Do you see bugs or want more features? Contact Me!
Analog Desert supports the following:
Droplets – Create, Destroy, Details, Disable/Enable backups, Password reset, Power On/Off, Reboot, Rebuild, Rename, Resize, Restore, Shutdown, Snapshot and Visit.
Images – View all global & personal images, destroy, transfer
Sizes – View sizes
Domains – View domains, domain information, create domains
Update 9/14: These instructions no longer seem to work at Linode. Please leave a message in the comments if you see a mistake in my directions.
I’ve written about using Apache to proxy connections over SSH in order to hide sensitive information in public places. For an extra fee you can gain additional anonymity on the internet via companies like Private Internet Access which provides multiple VPN gateways for around $40/year without the risk of hacking or mis-configuration that comes with doing your own setup. You also get the ability to use VPNs in multiple countries and US locations thus further obfuscating information.
Private Internet Access has instructions on how to set up a VPN on Ubuntu using Network Manager. However I’m using a server install at Digital Ocean and I don’t feel like installing the desktop just to use Network Manager. In addition there is setup required to allow you to access the VPS while still routing outgoing data through the VPN. This should also work at Linode. Here is how to do it:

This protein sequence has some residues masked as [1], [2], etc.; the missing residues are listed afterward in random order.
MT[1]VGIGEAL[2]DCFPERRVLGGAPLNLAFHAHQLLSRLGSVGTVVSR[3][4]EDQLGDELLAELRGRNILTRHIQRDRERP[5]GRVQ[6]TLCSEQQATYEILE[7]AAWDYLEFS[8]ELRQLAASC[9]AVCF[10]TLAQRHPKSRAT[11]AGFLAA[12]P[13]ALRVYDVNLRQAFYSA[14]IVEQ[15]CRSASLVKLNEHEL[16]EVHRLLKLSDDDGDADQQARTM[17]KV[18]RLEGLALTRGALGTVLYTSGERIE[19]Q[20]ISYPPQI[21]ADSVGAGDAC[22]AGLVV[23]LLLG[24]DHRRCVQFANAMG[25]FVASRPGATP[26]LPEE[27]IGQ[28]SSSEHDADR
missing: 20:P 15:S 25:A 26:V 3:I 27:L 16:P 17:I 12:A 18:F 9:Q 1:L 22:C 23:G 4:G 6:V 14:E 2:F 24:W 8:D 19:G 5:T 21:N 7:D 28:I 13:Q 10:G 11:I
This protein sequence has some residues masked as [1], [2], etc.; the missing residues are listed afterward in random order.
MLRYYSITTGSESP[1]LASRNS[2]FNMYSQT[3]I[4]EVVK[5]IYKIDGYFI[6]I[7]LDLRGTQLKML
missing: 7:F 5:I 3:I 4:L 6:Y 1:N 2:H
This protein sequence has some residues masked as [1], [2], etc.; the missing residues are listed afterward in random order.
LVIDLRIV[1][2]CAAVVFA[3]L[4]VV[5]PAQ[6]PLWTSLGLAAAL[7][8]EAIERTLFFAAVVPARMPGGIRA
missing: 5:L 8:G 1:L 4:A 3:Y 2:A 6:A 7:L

1) Install open-vpn : apt-get install network-manager-openvpn
2) Download a copy of Private Internet Access’ config files or if their site is down, here. Unzip the files in a new directory. The zip file contains everything you need to access their VPN servers without dealing with Ubuntu’s Network Manager.
3) Now you configure your VPS so that any traffic that comes to the VPS is responded to by the VPS. Otherwise once you start your VPN any attempt to connect to the VPS will be answered through the VPN which is not what the connecting software expects.
Type this at the prompt:
ip rule add from x.x.x.x table 128
ip route add table 128 to y.y.y.y/y dev ethX
ip route add table 128 default via z.z.z.z
Where x.x.x.x is your public IP y.y.y.y/y is the subnet of your public IP address ethX is your public Ethernet interface z.z.z.z is the default gateway To get the x, y, and z use ip route: ip route show. The last three lines of the output will look something like this:
18.104.22.168 via 127.0.0.1 dev eth0
22.214.171.124/1 via 10.155.1.5 dev tun0
127.0.0.0/24 dev eth0 proto kernel scope link src 127.0.0.1
Match the color coded output to the ip commands above. You need to type these in every time you restart your VPN so it helps to save them in a shell script.
4) Optional: Create a password file. You can create a password file to supply OpenVPN with your login info If you are lazy and don’t feel like entering a password every time you connect to Private Internet Access. To do this, make a file that contains your username on the first line, password on the 2nd line, and nothing else.
5) Start OpenVPN using one of the config files from step 2. Each config file is set up to connect to one of the VPN servers run by Private Internet Access. You can specify your password file from step 4 using the auth-user-pass argument. Here is what I use to connect to their Romania server:
openvpn –config Romania.ovpn –auth-user-pass password_file
Finally, check your IP using their ‘Where’s My IP‘ page.
Questions or comments? Feel free to leave a message using the comments box below.